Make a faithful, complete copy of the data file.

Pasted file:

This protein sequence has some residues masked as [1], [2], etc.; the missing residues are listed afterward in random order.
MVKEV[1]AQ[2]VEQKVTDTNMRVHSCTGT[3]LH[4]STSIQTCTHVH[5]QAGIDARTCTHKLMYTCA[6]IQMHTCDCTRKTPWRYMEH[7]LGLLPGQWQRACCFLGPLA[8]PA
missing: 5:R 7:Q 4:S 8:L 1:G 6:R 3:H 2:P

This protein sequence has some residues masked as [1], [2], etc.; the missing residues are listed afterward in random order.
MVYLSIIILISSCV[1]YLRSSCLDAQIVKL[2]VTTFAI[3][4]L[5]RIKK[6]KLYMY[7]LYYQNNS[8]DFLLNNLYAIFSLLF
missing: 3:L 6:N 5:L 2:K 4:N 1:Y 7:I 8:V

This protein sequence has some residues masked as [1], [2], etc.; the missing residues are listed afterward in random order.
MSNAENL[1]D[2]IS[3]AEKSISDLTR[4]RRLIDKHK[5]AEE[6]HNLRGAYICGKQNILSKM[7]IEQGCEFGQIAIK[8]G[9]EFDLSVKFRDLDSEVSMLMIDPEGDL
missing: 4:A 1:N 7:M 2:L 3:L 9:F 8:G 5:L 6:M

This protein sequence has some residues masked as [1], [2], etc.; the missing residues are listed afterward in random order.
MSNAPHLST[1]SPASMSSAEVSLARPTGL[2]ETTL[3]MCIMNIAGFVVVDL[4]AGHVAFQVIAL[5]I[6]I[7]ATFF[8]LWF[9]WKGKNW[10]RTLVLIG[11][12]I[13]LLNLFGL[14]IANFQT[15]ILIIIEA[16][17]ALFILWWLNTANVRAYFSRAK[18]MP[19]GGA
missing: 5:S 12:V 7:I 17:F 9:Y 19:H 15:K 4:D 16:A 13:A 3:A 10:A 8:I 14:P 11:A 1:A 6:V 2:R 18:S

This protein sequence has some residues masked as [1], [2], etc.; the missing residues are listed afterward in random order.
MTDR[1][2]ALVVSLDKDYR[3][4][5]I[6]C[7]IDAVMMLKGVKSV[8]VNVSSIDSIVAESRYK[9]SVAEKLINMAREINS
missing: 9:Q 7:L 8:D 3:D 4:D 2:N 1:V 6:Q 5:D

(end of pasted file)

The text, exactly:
This protein sequence has some residues masked as [1], [2], etc.; the missing residues are listed afterward in random order.
MVKEV[1]AQ[2]VEQKVTDTNMRVHSCTGT[3]LH[4]STSIQTCTHVH[5]QAGIDARTCTHKLMYTCA[6]IQMHTCDCTRKTPWRYMEH[7]LGLLPGQWQRACCFLGPLA[8]PA
missing: 5:R 7:Q 4:S 8:L 1:G 6:R 3:H 2:P

This protein sequence has some residues masked as [1], [2], etc.; the missing residues are listed afterward in random order.
MVYLSIIILISSCV[1]YLRSSCLDAQIVKL[2]VTTFAI[3][4]L[5]RIKK[6]KLYMY[7]LYYQNNS[8]DFLLNNLYAIFSLLF
missing: 3:L 6:N 5:L 2:K 4:N 1:Y 7:I 8:V

This protein sequence has some residues masked as [1], [2], etc.; the missing residues are listed afterward in random order.
MSNAENL[1]D[2]IS[3]AEKSISDLTR[4]RRLIDKHK[5]AEE[6]HNLRGAYICGKQNILSKM[7]IEQGCEFGQIAIK[8]G[9]EFDLSVKFRDLDSEVSMLMIDPEGDL
missing: 4:A 1:N 7:M 2:L 3:L 9:F 8:G 5:L 6:M

This protein sequence has some residues masked as [1], [2], etc.; the missing residues are listed afterward in random order.
MSNAPHLST[1]SPASMSSAEVSLARPTGL[2]ETTL[3]MCIMNIAGFVVVDL[4]AGHVAFQVIAL[5]I[6]I[7]ATFF[8]LWF[9]WKGKNW[10]RTLVLIG[11][12]I[13]LLNLFGL[14]IANFQT[15]ILIIIEA[16][17]ALFILWWLNTANVRAYFSRAK[18]MP[19]GGA
missing: 5:S 12:V 7:I 17:F 9:Y 19:H 15:K 4:D 16:A 13:A 3:A 10:A 8:I 14:P 11:A 1:A 6:V 2:R 18:S

This protein sequence has some residues masked as [1], [2], etc.; the missing residues are listed afterward in random order.
MTDR[1][2]ALVVSLDKDYR[3][4][5]I[6]C[7]IDAVMMLKGVKSV[8]VNVSSIDSIVAESRYK[9]SVAEKLINMAREINS
missing: 9:Q 7:L 8:D 3:D 4:D 2:N 1:V 6:Q 5:D